Monday, April 9, 2012

Drift Fishing - How to Drift Fish: Steelhead and Salmon

I grew up drift fishing. It's a technique used by all fisherman, no matter the species, to catch fish. This should be one of the first techniques any fisherman learns. The idea is to give your bait a "tumbling" presentation as it floats down the river. You can find some information about rods here under my Get The Right Fishing Rod  post and a reels here under my Get The Right Fishing Reel post. Lets start with a shopping list:

  • For steelhead from size 2 to 1/0. Salmon 2/0 to 4/0. DO NOT buy cheap hooks. Spend some money. This will prevent the hook from bending out. No one wants to loose a fish to that. Also learn how to tie your own egg loops. Get yourself a leader storage container. Tie a bunch of pre-made leaders and be ready to go fishing. Egg loops are important to keep bait on. You can find out how to tie your own egg loops here: Link

  • This isn't bobber or floats. This is corkies, foam balls, cheaters, and anything that keeps your bait suspended of the bottom. 

  • Hollow core is the best here. Fill your box with assorted lengths. These can be easily snipped so that you can adjust the amount of weight you need to get to the bottom of the river. A snap swivel with a tag lead is the way to do it. About 1" of tag line is good to crimp your weight too. Thread the tag end through the hollow core and crimp it with a pair of pliers. This way if you snag bottom, you just pull the weight off without loosing your set up. It keeps your rigging time low and keeps our rivers free of line. Remember keep your rivers clean.

  • There's a couple different swivels you can use as far as the weight goes. You can do a 3 way swivel, tie your tag line to one eye and your leader to another. Or you can do a snap swivel that slides up and down your mainline with your mainline and leader connected to a barrel swivel. I prefer the snap swivel method with a bead between my snap swivel and barrel swivel. With a free moving weight, your bait can adjust to the contours of the river bottom.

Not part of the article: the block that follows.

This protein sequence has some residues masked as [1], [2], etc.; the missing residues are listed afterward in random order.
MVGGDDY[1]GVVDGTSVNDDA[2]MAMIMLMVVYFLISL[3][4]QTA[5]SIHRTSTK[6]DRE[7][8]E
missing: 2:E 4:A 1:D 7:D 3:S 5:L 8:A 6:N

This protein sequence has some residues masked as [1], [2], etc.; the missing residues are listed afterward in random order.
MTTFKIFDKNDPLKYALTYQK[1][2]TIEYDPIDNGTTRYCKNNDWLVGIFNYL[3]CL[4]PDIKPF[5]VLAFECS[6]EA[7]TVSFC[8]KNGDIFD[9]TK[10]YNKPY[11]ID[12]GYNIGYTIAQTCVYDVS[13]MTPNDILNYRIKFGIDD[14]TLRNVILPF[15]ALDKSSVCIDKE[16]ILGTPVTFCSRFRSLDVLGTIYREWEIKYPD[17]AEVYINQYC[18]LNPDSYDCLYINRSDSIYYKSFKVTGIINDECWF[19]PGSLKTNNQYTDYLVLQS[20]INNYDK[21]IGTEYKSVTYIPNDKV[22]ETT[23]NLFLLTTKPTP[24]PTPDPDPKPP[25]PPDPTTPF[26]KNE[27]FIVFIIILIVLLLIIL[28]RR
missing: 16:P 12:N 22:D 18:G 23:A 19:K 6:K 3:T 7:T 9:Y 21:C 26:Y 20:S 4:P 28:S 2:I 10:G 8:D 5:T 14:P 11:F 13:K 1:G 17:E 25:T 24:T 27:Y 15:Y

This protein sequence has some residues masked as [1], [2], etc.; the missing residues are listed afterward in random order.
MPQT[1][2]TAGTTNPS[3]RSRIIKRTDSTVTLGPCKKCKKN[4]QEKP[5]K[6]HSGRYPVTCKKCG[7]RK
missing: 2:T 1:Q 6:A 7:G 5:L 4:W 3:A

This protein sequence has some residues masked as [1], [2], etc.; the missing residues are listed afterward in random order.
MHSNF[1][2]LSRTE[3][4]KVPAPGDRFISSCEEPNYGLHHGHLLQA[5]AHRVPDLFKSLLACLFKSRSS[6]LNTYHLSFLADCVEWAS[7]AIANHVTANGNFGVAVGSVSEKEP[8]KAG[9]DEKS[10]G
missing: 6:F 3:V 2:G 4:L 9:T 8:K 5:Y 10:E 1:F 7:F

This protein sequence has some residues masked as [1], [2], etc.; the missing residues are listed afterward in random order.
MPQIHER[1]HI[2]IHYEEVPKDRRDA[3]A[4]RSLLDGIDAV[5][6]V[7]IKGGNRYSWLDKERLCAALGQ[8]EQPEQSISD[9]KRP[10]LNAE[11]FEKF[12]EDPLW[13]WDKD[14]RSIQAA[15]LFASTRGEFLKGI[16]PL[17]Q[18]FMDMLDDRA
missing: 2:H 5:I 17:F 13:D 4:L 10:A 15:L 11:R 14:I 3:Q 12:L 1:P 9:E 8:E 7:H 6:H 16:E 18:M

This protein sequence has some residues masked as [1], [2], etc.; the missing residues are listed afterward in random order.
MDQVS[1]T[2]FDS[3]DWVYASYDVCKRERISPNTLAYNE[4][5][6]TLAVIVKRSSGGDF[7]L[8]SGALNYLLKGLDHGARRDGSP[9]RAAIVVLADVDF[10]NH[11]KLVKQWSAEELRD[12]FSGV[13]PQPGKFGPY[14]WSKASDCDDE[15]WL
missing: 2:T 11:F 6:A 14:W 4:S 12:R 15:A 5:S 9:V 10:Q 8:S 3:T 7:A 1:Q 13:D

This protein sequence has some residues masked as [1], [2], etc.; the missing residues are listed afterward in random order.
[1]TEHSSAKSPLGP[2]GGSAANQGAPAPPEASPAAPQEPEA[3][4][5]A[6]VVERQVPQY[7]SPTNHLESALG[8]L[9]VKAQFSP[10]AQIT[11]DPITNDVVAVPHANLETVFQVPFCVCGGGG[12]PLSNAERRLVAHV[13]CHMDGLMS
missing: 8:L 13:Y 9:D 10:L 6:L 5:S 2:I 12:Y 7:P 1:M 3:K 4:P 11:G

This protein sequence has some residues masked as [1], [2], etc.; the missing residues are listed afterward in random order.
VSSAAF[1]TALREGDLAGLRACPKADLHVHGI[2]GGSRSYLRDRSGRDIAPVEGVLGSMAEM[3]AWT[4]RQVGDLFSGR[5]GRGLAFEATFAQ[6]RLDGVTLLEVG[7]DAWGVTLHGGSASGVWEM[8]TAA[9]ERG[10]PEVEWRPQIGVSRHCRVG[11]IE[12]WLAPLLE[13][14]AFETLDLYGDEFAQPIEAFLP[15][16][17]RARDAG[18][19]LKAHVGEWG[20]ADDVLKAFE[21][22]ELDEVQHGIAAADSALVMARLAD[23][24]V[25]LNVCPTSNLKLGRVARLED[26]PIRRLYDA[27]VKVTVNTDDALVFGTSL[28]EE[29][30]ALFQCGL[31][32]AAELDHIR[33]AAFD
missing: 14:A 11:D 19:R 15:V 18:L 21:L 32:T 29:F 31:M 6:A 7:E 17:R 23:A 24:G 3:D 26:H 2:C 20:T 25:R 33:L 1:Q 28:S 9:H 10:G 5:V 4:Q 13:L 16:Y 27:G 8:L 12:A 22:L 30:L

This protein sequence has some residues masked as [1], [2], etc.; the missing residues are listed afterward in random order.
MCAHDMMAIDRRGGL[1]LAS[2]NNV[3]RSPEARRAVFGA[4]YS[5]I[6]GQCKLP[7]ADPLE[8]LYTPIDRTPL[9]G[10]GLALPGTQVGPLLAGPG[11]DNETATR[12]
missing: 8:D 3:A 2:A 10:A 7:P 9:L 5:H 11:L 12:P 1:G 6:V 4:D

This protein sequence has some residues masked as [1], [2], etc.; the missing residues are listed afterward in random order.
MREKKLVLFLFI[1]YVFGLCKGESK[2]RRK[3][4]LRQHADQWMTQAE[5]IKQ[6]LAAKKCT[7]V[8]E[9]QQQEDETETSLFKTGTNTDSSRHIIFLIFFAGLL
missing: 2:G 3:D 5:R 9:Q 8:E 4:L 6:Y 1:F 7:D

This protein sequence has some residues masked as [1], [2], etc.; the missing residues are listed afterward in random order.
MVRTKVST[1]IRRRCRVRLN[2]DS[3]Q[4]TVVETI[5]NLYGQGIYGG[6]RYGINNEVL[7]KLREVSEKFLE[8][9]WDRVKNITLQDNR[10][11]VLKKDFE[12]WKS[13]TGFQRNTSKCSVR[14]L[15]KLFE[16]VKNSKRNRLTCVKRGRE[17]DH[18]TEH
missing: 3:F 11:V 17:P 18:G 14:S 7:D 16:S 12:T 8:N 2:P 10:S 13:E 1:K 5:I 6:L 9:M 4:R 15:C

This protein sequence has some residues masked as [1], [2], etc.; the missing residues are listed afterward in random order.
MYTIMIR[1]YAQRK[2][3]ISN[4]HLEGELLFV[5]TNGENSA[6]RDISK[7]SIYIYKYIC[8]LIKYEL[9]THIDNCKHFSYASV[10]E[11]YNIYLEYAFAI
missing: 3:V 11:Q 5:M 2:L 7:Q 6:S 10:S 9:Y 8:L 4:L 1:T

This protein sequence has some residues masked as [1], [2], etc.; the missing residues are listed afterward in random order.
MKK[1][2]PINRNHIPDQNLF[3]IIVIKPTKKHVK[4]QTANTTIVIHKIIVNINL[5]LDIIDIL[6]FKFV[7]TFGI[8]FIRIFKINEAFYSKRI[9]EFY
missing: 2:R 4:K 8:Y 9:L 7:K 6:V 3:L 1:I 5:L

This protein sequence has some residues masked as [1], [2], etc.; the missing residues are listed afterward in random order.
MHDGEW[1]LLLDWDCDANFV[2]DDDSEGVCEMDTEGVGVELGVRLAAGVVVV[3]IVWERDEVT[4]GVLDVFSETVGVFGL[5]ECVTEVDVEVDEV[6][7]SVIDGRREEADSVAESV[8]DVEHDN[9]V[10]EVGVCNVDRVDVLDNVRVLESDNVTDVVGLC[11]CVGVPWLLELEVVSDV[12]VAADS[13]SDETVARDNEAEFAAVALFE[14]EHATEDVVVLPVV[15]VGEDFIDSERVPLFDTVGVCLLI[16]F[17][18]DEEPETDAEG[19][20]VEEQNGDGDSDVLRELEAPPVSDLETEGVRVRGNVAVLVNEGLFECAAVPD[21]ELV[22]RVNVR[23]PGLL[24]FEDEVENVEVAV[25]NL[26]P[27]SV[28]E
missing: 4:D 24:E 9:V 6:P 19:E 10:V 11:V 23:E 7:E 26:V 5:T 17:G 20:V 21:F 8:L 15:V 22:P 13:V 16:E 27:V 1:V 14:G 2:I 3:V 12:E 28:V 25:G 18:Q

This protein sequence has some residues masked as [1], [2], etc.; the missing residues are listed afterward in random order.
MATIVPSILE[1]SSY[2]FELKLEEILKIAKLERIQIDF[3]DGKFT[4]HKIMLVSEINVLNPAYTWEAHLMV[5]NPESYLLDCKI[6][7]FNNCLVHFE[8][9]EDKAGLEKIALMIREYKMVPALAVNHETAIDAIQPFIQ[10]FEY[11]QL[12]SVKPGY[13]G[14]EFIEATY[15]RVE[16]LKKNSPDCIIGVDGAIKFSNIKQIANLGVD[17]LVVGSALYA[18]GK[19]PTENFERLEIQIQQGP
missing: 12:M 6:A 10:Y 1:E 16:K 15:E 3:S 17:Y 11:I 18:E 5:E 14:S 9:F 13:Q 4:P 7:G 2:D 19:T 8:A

Line and Leader 
  • It's good to stick to a mono line throughout the set up. This isn't like float fishing where your main line isn't in the water. Mono appears invisible in the water. Steelhead and Salmon can be line shy, especially in clear conditions. 10-15lb is good for Steelhead. Salmon depends on the species. 20-25lb is a safe bet. 
Corkie's, yarn balls, and foam float balls

Weight, swivels, beads and hooks. The Basics

Pre tied egg loops with corkies attached. Good to be prepared.

When you cast your freshly tied drift rig out, cast slightly upstream, but not to far upstream. If you cast to far upstream you'll hit bottom to fast and your bait won't be in the sweet spot. You want to "feel" your weight tagging the bottom as it drifts out in front of you. It's important that its tapping the bottom. You don't want it sitting on the bottom dragging through the rocks. If your properly fishing a drifting set up, it will feel like your "ticking" the bottom. This is ideal. If it drags or hangs up, reel in, snip some weight off your pencil lead, and try again.

Your presentation should resemble "food" tumbling through the current. If your weight is snagging on the bottom your bait is essentially stopping on the bottom, not appearing "natural." This is a proven technique and works. Once you've perfected it, you'll be pulling in more fish in no time. But remember practice makes perfect. It can get frustrating in the beginning.

For other tips and advice, check my links below. Not only is it informative, but will get you going in the right direction!


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